The 12/15/09 issue of the journal Neurology contains an interesting case report from Case Western (Cleveland) of a 49-year-old man who was found to have the dementia form of PSP upon brain autopsy. That form of PSP is called “Richardson syndrome (RS).”
I don’t believe this man was diagnosed during life with PSP because he presented with atypical features for PSP: “young age at onset, absence of falls, and the presenting complaint of horizontal diplopia (due to vergence abnormalities). His cognitive impairment was suggestive of frontotemporal dementia. However, vertical saccades were slow at presentation.”
The report notes that the patient clapped exactly three times. This must refer to the “clap test,” which has now been discounted as a neurological test for PSP.
The patient received extensive testing, including neuro-ophthalmological testing. The clinicians have gone back through the patient’s clinical records after death to try to solve the mystery of how they missed this patient’s PSP. The researchers conclude “that careful examination of the speed (more than amplitude) of vertical saccades in patients with undiagnosed parkinsonian disorders remains the cornerstone for recognition of PSP and differentiation from other parkinsonian
The citation is copied below. You can purchase the article (probably costs $30). I did obtain it but think copyright law precludes copying it here.
The text refers to images of brain tissue available as a result of the brain autopsy. You can find those images at the Neurology journal’s website here:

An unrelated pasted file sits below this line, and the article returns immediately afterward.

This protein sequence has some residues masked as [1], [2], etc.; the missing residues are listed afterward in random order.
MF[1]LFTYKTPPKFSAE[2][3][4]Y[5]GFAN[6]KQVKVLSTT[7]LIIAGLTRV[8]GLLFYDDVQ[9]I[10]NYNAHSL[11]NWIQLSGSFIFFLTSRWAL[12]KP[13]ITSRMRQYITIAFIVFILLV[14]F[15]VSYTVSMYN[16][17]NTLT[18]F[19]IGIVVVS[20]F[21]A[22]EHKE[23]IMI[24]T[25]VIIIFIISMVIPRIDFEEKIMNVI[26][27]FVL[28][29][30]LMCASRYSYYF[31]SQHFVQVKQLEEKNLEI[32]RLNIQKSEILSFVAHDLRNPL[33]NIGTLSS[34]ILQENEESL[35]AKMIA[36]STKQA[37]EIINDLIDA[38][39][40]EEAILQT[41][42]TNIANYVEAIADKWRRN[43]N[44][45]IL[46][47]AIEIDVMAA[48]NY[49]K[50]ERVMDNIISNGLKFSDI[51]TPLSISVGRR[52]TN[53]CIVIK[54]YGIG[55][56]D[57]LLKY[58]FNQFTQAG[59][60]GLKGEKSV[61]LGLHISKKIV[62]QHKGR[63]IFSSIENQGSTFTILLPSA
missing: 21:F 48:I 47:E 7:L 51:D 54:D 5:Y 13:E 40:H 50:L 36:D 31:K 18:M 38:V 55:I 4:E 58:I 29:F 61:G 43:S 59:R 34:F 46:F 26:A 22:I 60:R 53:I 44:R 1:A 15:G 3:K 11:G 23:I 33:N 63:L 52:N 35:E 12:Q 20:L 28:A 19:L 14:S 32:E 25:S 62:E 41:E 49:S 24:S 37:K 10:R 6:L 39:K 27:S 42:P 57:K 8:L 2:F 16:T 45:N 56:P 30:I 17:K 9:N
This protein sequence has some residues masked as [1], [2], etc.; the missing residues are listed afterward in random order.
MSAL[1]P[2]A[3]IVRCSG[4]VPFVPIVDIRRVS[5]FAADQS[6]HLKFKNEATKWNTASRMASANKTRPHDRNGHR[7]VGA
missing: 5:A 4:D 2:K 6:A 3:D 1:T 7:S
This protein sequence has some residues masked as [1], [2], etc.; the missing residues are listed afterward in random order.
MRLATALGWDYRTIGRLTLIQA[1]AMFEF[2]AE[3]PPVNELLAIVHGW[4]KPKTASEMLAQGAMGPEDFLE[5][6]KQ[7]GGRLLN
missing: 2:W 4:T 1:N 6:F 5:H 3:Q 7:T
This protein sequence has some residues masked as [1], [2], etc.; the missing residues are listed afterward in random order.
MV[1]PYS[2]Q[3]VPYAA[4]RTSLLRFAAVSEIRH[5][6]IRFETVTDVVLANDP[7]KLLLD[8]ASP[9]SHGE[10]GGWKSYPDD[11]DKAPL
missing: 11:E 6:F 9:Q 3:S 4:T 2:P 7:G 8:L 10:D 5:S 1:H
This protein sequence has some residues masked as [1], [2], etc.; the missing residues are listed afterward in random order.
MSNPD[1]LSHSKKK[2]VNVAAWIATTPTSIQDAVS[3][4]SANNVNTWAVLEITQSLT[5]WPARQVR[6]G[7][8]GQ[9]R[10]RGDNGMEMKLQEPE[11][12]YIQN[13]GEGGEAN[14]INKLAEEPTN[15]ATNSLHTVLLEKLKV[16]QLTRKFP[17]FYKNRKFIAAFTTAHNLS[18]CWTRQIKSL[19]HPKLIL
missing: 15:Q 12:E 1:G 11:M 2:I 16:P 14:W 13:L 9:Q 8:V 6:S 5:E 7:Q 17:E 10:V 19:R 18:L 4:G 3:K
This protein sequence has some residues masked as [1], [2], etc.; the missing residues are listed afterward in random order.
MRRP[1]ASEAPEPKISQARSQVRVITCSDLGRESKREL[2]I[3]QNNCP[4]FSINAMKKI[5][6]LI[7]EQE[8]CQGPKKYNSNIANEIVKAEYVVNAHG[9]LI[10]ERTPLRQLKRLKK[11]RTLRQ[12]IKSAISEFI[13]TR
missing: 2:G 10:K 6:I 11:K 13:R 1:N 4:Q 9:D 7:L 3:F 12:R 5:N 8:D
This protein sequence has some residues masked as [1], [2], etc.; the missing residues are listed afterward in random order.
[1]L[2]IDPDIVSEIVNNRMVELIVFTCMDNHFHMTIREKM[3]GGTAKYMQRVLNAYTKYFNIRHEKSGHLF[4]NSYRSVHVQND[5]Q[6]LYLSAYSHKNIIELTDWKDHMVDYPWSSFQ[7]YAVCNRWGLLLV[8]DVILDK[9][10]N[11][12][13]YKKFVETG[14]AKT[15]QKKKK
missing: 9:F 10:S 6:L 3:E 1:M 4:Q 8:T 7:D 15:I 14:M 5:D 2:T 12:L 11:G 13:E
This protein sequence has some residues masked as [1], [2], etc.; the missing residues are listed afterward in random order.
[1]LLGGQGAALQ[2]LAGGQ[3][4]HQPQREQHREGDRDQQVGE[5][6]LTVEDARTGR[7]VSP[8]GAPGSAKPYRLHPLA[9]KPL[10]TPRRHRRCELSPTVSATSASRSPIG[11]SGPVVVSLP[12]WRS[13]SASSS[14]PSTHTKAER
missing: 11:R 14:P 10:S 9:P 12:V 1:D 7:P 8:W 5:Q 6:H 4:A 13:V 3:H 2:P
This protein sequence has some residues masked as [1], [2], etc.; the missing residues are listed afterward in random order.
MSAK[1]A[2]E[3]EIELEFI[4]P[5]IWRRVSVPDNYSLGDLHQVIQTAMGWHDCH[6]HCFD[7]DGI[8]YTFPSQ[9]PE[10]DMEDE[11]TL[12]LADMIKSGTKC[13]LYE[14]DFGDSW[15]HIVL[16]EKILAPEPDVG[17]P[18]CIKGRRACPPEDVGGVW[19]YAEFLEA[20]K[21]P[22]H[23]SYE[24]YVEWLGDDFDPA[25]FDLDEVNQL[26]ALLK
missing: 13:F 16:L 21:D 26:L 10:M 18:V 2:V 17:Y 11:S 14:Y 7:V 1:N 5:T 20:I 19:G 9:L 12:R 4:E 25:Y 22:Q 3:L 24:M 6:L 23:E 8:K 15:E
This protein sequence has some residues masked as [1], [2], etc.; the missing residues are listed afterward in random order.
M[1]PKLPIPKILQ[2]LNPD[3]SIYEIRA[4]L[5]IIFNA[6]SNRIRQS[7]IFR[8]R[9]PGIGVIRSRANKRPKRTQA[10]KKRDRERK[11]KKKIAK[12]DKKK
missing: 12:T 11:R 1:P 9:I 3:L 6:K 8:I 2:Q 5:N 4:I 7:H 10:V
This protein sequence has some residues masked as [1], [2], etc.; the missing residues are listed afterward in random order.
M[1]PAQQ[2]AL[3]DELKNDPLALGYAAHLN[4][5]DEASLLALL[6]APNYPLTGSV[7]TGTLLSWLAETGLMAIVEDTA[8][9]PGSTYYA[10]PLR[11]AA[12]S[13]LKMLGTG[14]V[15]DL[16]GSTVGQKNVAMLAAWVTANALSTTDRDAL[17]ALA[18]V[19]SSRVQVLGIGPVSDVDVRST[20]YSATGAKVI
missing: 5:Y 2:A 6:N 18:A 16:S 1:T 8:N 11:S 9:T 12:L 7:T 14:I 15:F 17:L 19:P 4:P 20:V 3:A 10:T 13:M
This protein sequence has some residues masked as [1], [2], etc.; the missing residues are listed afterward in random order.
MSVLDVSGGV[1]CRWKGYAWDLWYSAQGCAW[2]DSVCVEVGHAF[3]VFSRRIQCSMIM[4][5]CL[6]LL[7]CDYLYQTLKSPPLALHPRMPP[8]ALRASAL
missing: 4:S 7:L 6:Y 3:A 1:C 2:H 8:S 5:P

http://neurology.org/cgi/content/full/73/24/2122/DC1 (6 images available for free)
Neurology. 2009 Dec 15;73(24):2122-4.
Evolution of oculomotor and clinical findings in autopsy-proven Richardson syndrome.
Hardwick A, Rucker JC, Cohen ML, Friedland RP, Gustaw-Rothenberg K, Riley DE, Leigh RJ.
Department of Neurology, Veterans Affairs Medical Center, Case Western Reserve University, Cleveland, OH, USA.
From the Departments of Neurology (A.H., K.G.-R., D.E.R., R.J.L.) and Neuropathology (M.L.C.), University Hospital, and Daroff-Dell’Osso Laboratory (R.J.L.), Veterans Affairs Medical Center, Case Western Reserve University, Cleveland, OH; Department of Neurology (J.C.R.), University of Louisville School of Medicine, Louisville KY; and Mount Sinai Medical Center (R.P.F.), New York, NY.
PubMed ID#: 20018641 (there’s nothing viewable at pubmed.gov on this article but you can link the the journal Neurology’s website, neurology.org, if you want to purchase the short article)